The game contains both new and old Disney worlds. New worlds include Hunchback of Notre Dame, Three Musketeers, Tron: Legacy and Fantasia.

A few of the new worlds show up early on. However, it should be noted that these are also some of the blandest stories you come across, as it’s almost a poor-man retelling of the movies they’re based off of. However, be sure to stick around, as it does get a lot better as you progress.

To get to worlds, you’ll utilize the Dive Mode instead of the Gummi Ship. Dive Mode has players floating towards a gate at the end attacking enemies and building up specials to use. To unlock the gate, you normally have to collect a set amount of stars or beat a certain amount of enemies. Like the Gummi Ship, this is a mode I could take or leave.

The combat is the same combat that the console versions featured, allowing you to jump, slash and cast spells as you run around. The Command Deck is also back to allow you to use abilities or skills. Added to the game, though, is a new Flowmotion system that makes use of walls, poles and more as you swing around them, glow pink and get the ability to launch a special attack.

Unfortunately, the combat is also hampered by the same thing the console version was: the camera. You can use the control pad attachment to control the camera. Otherwise, you’re stuck moving the camera back and forth with the LT and RT. Still, the combat is great enough to make this simple a small bother, and not a deal-breaker.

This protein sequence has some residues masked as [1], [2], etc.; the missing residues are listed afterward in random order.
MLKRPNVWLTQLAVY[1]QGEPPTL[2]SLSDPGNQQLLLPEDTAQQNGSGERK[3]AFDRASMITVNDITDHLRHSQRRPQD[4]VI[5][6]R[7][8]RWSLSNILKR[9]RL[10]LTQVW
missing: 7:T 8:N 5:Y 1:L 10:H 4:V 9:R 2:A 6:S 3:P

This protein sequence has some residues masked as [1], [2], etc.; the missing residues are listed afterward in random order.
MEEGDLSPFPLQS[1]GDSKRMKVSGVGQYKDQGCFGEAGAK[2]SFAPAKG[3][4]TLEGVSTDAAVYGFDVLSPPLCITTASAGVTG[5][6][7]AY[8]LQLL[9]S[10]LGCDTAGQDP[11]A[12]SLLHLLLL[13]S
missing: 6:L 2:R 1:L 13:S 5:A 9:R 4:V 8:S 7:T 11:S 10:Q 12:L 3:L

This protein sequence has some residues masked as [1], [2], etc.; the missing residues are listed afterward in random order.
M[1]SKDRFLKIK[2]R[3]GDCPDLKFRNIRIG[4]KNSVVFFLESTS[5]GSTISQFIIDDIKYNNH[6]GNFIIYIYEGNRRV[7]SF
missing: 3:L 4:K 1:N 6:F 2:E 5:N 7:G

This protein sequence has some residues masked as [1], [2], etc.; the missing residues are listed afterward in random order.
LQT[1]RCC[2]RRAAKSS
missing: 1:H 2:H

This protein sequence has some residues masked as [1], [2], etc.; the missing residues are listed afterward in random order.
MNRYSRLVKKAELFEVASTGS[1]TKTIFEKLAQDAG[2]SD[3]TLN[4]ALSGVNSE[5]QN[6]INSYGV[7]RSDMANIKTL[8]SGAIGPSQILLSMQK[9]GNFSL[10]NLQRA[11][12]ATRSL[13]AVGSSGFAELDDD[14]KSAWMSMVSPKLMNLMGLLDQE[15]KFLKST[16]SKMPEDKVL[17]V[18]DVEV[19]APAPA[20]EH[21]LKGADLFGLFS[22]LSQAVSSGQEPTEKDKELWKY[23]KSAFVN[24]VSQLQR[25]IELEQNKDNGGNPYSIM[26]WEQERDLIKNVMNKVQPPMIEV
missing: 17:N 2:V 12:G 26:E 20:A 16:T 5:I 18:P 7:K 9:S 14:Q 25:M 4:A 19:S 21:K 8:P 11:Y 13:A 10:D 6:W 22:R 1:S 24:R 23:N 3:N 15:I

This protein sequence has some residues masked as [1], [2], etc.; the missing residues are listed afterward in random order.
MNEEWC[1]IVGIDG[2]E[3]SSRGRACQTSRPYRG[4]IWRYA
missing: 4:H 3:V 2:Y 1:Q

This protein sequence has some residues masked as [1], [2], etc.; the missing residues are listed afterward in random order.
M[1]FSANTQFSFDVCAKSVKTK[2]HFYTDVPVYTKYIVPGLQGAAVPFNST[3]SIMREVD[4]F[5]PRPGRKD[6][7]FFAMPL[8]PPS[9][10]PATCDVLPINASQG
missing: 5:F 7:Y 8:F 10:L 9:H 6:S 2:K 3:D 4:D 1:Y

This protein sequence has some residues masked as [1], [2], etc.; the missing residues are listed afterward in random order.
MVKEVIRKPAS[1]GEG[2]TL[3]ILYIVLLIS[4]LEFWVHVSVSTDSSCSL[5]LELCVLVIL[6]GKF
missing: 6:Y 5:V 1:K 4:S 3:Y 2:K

Most enemies can simple be hit to death, with bigger enemies just taking a few more hits or a Flowmotion special. It should be noted, though, that bosses are more cheap than anything. They really follow no set patter, and will launch highly damaging moves without care, destroying your character quickly.

Another new feature is the game is the addition of pets known as Dream Eaters. You can have up to three Dream Eaters equipped at once (two attacking, one getting experience). The Dream Eaters are actually enemies you find in the game, but you can basically build any of them along as you have enough materials and the right recipe. However, you can also experiment to build them as well.

The Dream Eaters also will built up to a Limit Break as you beat up enemies. The Limit Breakers can either be used individually from a Dream Eater or together for a more powerful attack. In addition, the type of Limit Break changes depending on the character you’re using.